On Feb. 3, 1999, U.S. Assistant Secretary of State Karl E. Inderfurth, the Clinton administration's point man for talks with the Taliban, and Michael Sheehan, State Department counterterrorism chief, went to Islamabad to deliver a stern message to the Taliban's deputy foreign minister, Abdul Jalil: The United States henceforth would hold the Taliban responsible for any terrorist act by bin Laden.
By that time, bin Laden had been indicted for his alleged role in the embassy bombings. The officials reviewed the indictment in detail with the Taliban and offered to provide more evidence if the Taliban sent a delegation to New York. The Taliban did not do so.
Immediately after the U.S. warning, Taliban security forces took bin Laden from his Kandahar compound and spirited him away to a remote site, according to media reports at the time. They also seized his satellite communications and barred him from contact with the media.
Publicly, the Taliban said they no longer knew where he was. Inderfurth now says the United States interpreted such statements "as an effort to evade their responsibility to turn him over."
Others, however, say the cryptic statements should have been interpreted differently. Bearden, for example, believes the Taliban more than once set up bin Laden for capture by the United States and communicated its intent by saying he was lost.
"Every time the Afghans said, 'He's lost again,' they are saying something. They are saying, 'He's no longer under our protection,' " Bearden said. "They thought they were signaling us subtly, and we don't do signals."
U.N. pressure steadily mounted. In October 1999, a Security Council resolution demanded the Taliban turn over bin Laden to "appropriate authorities" but left open the possibility he could be tried somewhere besides a U.S. court.
In response, the Taliban proposed bringing bin Laden to justice, either in Afghanistan or another Muslim country.
One Taliban proposal suggested bin Laden be turned over to a panel of three Islamic jurists, one each chosen by Afghanistan, Saudi Arabia and the United States.
When the United States rejected that proposal, the Taliban countered that it would settle for only one Islamic jurist on such a panel, a source close to the Taliban leadership said.
Taliban leaders also kept demanding the United States provide more evidence of bin Laden's terrorist activities.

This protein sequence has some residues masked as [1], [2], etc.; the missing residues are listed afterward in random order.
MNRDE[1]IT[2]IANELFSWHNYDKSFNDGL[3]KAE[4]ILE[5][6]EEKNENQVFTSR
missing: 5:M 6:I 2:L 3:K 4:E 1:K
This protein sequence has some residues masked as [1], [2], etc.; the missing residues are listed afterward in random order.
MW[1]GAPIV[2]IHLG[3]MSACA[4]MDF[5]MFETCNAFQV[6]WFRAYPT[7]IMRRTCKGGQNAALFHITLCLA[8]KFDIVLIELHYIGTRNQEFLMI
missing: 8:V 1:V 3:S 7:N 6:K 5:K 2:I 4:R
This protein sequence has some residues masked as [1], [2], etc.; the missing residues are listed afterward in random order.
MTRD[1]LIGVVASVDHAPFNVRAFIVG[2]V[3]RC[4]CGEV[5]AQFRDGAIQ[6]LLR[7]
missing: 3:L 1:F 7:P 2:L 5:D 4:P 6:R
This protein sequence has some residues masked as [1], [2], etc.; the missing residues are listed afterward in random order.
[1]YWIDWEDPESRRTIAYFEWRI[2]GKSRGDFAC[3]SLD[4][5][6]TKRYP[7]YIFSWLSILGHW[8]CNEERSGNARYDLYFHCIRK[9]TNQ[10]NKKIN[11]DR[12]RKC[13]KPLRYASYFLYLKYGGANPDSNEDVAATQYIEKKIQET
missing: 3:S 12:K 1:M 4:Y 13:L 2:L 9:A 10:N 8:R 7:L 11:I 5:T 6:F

"It became clear that the call for more evidence was more a delaying tactic than a sincere effort to solve the bin Laden issue," Inderfurth said.
Throughout 1999 and 2000, Inderfurth, Sheehan and Thomas R. Pickering, then undersecretary of state, continued meeting in Washington, Islamabad, New York and Bonn to review evidence against bin Laden. They warned of war if there were another terrorist attack.
"We saw a continuing effort to evade, deny and obfuscate," Inderfurth said. "They had no interest in an international panel, really. Their only intention was not to hand bin Laden over."
Phyllis E. Oakley, head of the State Department's intelligence bureau in the late 1990s, said her bureau concluded Omar would never give up bin Laden.
Last March, Rahmatullah Hashimi, a 24-year-old Taliban envoy, arrived in Washington on a surprise visit, meeting with reporters, middle-ranking State Department bureaucrats and private Afghanistan experts. He carried a gift carpet and a letter from Omar, both meant for President Bush.
Hashimi said he had come with a new offer, but U.S. officials now dismiss his visit as just another feint. They say Hashimi simply wanted to know whether the new administration had a fresh idea for breaking the deadlock.
Yet the two sides kept meeting, mostly in Islamabad. Assistant Secretary of State Christina Rocca saw Taliban ambassador Abdul Salam Zaeef there in early August, and U.S. embassy officials held secret talks with Taliban security chief Hameed Rasoli. The Taliban invited a U.S. delegation to Kandahar, but the United States refused unless a solution for handing over bin Laden was first reached, a source close to the Taliban said.
Even after Sept. 11, as U.S. aircraft carriers and warplanes rushed toward Afghanistan, the Taliban's mysterious maneuvering continued.
Bearden, the former CIA administrator, picked up his phone in Reston in early October and dialed a satellite number in Kandahar. Hashimi answered, still full of optimism that Saudi clerics and an upcoming conference of Islamic nations would give their blessing to Bush's demand that they "cough him up."
"There was a 50-50 chance something could happen," Hashimi told Bearden, "if the Saudis stepped in."
Five days later, bin Laden remained at large and the United States began pummeling Kandahar and other Taliban strongholds.
"I have no doubts they wanted to get rid of him. He was a pain in the neck," Bearden said of bin Laden. "It never clicked."
Staff writers Gilbert M. Gaul, Mary Pat Flaherty and James V. Grimaldi and researcher Alice Crites contributed to this report.